Goldfish are bigger fish than bettas thus, their waste is proportional to their size. Their tank requires frequent cleaning with monitored levels of nitrite and ammonia. For that, a mature biological filter system and strong water flow are needed. Additionally, goldfish must have their tank water partially changed regularly to maintain a good quality of water.
In its turn, betta fish are very sensitive to ammonia variation levels and can be easily poisoned by it. Contrary to goldfish requirements, betta fish prefer low current or no current at all. Additionally, bettas are easily stressed and frequent water changes can deplete their immune system making them susceptible to parasite infections and other diseases.
Given the difference in size between betta fish and goldfish, they need different size tanks. While betta fish are fine in a tank of 5 gallons (approx. 19 L) per fish, goldfish require a tank with a minimal volume of 20-gallons (76 L).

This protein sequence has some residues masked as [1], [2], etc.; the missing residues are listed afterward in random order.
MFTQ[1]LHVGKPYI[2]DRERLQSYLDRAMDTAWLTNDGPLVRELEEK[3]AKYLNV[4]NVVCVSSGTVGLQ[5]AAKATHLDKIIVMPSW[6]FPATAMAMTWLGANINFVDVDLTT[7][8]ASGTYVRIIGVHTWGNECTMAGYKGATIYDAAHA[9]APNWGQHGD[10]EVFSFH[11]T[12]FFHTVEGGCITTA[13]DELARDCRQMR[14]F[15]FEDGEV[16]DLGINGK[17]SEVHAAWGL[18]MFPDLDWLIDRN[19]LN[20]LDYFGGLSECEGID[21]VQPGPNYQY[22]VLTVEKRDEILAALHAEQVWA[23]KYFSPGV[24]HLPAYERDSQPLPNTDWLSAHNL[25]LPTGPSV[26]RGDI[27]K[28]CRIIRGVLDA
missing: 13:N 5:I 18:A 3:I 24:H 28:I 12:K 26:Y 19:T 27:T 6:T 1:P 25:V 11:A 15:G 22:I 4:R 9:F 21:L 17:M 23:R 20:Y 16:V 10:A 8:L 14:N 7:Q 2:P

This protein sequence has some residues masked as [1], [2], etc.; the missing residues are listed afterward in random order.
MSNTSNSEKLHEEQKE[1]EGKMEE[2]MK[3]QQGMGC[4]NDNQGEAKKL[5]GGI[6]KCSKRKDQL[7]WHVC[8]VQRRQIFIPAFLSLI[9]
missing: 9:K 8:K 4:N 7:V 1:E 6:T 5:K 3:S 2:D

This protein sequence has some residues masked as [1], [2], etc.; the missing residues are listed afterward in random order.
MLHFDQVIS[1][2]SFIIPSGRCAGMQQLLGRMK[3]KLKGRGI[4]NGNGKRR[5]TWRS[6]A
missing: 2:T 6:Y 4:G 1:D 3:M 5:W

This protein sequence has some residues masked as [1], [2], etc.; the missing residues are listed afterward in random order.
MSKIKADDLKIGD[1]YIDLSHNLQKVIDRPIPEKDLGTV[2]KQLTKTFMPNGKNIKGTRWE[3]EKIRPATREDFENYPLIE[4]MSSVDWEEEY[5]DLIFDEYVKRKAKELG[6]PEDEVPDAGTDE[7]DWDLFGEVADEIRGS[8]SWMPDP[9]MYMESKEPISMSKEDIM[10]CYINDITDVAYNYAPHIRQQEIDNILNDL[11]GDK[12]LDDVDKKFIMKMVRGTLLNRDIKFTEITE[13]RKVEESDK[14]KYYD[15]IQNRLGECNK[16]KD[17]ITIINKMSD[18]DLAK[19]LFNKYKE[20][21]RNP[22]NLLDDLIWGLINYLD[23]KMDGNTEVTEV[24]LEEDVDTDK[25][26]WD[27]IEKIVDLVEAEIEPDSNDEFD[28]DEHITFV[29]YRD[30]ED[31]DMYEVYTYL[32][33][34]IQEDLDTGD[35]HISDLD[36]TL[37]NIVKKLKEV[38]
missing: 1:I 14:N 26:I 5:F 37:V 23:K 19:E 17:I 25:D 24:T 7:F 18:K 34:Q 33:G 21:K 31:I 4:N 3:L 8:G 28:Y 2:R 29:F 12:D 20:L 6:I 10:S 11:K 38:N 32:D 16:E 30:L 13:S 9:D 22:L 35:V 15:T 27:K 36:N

Regarding decorations, betta fish enjoy an aquarium with plenty of hiding and resting spots, as well as foliage. Goldfish, on the other hand, prefer more open space to swim, not to mention that being omnivorous they might eat or even destroy the plants.
pH and water hardness
Fish absorb minerals through the water. Hence, they have different requirements for water hardness. Betta fish don’t need a lot of calcium if they need it at all. Goldfish need harder water than betta fish. That means that the general hardness (GH) should be between 200 and 400 ppm. But what does that mean?
It means that minerals such as calcium and magnesium can be found in the goldfish water tank. The higher concentration of these minerals means that the water is harder. If the concentration of these minerals is low, the tank water is soft. Hence, it is very important to monitor the water quality of your aquarium.
Bettas thrive at a neutral pH (7.0). Goldfish need a pH between 7.2 to 7.6 in which 7.4 is their ideal pH. The use of commercial buffers can prevent the oscillation of pH. The pH tends to increase when the water is hard and decreases in soft water, making it important to monitor the pH regularly.